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Subject: Age of Steam: 40th Anniversary of the Moon Landing rss

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Bradley Keen
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To celebrate the 40th Anniversary of the moon landing, I decided that it would be the perfect time to play this expansion for Age of Steam by Alban Viard. And, let me tell you, I now understand why it took so long to get to the moon and why we have not gone back: this is one tough locale!

To simulate building railroads on the moon, Alban incorporated the following rules changes:

1. You can only build 2 track per turn (engineer allows you to build 3)
2. Players can only build track out of the center "landing" hex, or connect to cities that are linked to that hex
3. Each turn, half of the map is "dark". The "dark" half switches every turn. The cities on that side of the board lose their original color and are considered black. They only accept black goods and black goods cannot be shipped through them.
4. During the goods growth phase, only cities on the "light" side of the board can grow goods. Also, only cities that have track built to them can grow goods.
5. There is a new role (low gravity) that allows players to use 1 link belonging to another player as if it were their own. This can be done for both shipments and the utilized link can change for the second shipment.
6. Because the moon is round, players can build track out of one edge of the map and back around to the other edge via a numbering system to mark the exits and entrances.

So, how did the game go? This was all of our first go at this map (as will almost always be the case), and Mike and Dan seemed to have a really rough start. I played a standard low share game and only issued one share to start things off. Mike and Dan both issued 2. I was lucky though, and ended up with Urbanization. There is only one location on the map that allows a first turn 2 link shipment, and I picked it up cheap on the first turn. Mike took locomotive and also bumped during his first shipment opportunity (which I believe was not necessary). I forget what Dan took, but I do know that he bumped his loko and then missed a shipment. This sequence of events placed me in good standing for the rest of the game.

About halfway through the game, we started to take advantage of the curved nature of the map, but this map is tough. I have never had this difficult of a time figuring out how to ship the goods and how to create the longer shipments. It really hurt my head to think through the different routes. Add to that the light side/dark side of the moon issue and it is alot to calculate every turn. I think that by the end of the game I had it figured out, and I was building routes and calculating 6 link shipments.

One key strategy point (in my opinion) is controlling two exits from the central hex. This allows for the easiest movement of goods from the light side to the dark side (or vice versa) and would have been very handy had I been able to accomplish it.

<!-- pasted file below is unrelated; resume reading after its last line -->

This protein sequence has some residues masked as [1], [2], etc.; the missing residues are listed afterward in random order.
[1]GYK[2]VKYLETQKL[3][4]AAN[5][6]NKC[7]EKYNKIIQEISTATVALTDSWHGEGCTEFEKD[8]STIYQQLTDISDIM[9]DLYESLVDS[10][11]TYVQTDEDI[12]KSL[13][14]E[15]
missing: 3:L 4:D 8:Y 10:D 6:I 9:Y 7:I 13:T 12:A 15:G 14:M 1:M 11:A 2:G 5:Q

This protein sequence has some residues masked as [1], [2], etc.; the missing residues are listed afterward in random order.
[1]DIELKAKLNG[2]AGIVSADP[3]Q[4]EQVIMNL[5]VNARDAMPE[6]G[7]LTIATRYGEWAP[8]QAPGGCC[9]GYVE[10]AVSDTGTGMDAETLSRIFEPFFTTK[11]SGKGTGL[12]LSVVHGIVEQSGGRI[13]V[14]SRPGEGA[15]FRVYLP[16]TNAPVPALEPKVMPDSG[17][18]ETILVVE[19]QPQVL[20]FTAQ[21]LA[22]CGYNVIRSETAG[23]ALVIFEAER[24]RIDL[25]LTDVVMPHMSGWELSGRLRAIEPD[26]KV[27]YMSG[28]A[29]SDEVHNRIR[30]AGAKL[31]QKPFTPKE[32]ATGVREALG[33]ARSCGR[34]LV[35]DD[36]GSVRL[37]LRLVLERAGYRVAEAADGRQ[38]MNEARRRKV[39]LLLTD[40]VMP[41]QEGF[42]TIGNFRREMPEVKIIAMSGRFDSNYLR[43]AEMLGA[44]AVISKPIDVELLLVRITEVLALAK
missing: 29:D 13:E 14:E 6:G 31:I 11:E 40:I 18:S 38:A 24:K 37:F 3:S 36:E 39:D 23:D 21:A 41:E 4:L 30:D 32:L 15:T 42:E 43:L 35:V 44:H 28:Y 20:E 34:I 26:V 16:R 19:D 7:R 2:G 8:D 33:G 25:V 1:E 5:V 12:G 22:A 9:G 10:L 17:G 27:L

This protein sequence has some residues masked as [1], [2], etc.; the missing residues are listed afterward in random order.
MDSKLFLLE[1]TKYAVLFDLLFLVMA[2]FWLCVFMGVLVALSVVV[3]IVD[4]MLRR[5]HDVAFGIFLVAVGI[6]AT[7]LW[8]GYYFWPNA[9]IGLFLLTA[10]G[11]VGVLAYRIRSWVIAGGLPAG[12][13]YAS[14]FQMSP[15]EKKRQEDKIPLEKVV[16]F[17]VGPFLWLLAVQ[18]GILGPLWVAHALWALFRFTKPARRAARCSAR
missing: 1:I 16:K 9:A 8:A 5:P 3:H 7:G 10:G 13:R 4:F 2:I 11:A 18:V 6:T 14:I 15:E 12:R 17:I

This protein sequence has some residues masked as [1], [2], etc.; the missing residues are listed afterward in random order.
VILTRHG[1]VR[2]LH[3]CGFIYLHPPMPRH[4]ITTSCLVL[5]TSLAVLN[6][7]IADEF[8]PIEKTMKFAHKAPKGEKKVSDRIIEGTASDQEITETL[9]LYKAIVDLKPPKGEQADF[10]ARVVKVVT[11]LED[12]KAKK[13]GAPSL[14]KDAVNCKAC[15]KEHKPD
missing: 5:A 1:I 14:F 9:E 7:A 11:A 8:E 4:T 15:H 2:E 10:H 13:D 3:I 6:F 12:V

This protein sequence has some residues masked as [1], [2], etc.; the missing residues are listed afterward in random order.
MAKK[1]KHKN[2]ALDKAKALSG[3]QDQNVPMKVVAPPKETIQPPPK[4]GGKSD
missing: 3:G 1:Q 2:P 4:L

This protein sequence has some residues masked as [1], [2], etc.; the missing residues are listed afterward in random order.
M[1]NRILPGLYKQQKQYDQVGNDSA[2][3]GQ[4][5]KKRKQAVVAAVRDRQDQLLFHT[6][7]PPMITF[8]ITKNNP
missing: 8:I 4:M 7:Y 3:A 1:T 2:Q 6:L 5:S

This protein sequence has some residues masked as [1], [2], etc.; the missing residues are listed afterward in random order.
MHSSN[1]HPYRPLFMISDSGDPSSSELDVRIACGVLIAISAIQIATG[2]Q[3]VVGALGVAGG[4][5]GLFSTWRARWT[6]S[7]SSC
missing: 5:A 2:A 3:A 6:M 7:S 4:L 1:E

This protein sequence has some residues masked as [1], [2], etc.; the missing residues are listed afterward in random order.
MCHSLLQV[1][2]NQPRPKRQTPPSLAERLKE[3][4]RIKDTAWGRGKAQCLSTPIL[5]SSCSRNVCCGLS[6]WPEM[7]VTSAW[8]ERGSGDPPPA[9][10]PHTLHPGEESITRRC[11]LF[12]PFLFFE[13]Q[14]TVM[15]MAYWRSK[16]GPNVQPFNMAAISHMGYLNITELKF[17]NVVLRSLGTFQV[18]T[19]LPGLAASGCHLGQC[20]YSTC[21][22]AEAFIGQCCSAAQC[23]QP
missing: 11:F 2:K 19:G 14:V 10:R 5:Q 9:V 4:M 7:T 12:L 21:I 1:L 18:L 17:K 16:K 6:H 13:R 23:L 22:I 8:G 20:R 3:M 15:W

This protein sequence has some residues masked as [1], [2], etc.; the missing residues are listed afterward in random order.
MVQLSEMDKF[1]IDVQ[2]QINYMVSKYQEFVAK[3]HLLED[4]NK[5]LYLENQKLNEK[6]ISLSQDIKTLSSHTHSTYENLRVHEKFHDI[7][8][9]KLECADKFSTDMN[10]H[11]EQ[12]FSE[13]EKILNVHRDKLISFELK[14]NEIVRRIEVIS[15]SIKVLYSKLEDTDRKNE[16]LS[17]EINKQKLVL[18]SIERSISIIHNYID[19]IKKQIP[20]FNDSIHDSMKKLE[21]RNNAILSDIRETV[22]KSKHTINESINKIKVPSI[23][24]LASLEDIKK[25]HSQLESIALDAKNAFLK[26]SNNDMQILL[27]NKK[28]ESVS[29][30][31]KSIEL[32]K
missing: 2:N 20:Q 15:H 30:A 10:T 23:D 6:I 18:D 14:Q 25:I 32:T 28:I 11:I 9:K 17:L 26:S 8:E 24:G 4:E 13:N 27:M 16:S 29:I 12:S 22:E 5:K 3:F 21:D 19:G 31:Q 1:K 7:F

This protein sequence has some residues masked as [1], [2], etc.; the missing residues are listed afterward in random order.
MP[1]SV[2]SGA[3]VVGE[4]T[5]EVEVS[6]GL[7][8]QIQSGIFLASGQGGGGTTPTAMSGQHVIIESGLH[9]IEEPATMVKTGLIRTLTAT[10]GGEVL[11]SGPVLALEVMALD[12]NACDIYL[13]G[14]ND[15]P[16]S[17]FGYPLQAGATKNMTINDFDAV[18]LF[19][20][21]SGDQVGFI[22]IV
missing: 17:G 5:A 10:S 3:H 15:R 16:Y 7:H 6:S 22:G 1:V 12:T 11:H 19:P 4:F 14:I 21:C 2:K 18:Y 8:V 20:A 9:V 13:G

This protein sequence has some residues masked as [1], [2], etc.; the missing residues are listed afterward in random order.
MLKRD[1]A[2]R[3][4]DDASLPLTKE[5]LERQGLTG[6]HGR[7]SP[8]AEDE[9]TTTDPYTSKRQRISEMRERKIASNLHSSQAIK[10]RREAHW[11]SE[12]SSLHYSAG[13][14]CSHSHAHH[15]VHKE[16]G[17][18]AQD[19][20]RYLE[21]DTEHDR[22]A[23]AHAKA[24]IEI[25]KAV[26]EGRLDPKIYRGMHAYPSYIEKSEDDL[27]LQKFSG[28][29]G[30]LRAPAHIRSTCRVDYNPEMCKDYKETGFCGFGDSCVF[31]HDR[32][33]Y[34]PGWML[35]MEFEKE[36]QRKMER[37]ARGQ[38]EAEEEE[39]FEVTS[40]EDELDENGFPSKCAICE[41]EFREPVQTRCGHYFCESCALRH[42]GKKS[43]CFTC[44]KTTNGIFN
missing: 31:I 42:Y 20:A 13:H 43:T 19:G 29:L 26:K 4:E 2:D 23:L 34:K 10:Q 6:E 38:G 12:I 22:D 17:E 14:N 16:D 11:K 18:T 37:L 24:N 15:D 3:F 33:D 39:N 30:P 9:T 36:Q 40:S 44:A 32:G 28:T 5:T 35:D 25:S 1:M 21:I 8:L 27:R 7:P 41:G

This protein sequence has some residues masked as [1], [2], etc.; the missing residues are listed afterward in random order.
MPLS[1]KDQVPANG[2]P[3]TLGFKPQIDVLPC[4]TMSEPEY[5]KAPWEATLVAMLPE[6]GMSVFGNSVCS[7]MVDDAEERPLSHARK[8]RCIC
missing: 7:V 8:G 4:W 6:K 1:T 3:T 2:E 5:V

Another interesting point is the power (?) of the "low gravity" role. I never used this role, but Dan did on a number of occasions. I actually wish I had used it more, since one of my favorite things to do with expansion maps is to try out their unique features. Still, I had such a difficult time figuring out my own mess of track that I simply did not have the mindset to add in someone else's track. Further, we all built initial links out of the central hex, without really adding to other player's links. I suspect that, had we done this, we would have found the low grav role more enticing.

At the end of the game, largely because of my low number of shares issued (8) to Mike and Dan's 12-14, I was able to win the game with a score of 111. Mike and Dan both had 84 points.

For pictures of the game, check out my blog.

Final Thoughts:

I really wanted to like this map. It has a bunch of really neat thematic elements such as the cental landing hex, the spherical nature of the map, and the light side/dark side of the moon. But when you added this all together, I felt that it was too much to take into account. I simply had too much difficulty figuring out the routes. Because of this, I did not have as much fun as I normally do. I would not say that I don't like it, I just don't like it as much as I do other maps. And that means that it gets shoved pretty far down the queue of AoS expansions to play.
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Mike Troxell
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I like this map a lot more than the previous maps I've played with you. Far more forgiving than Unpublished Mystery Map, and more interesting than plain-jane maps.

Happy 40th birthday, Moon. Hope you like your present (moon-sized "Over The Hill" novelty hat).
 
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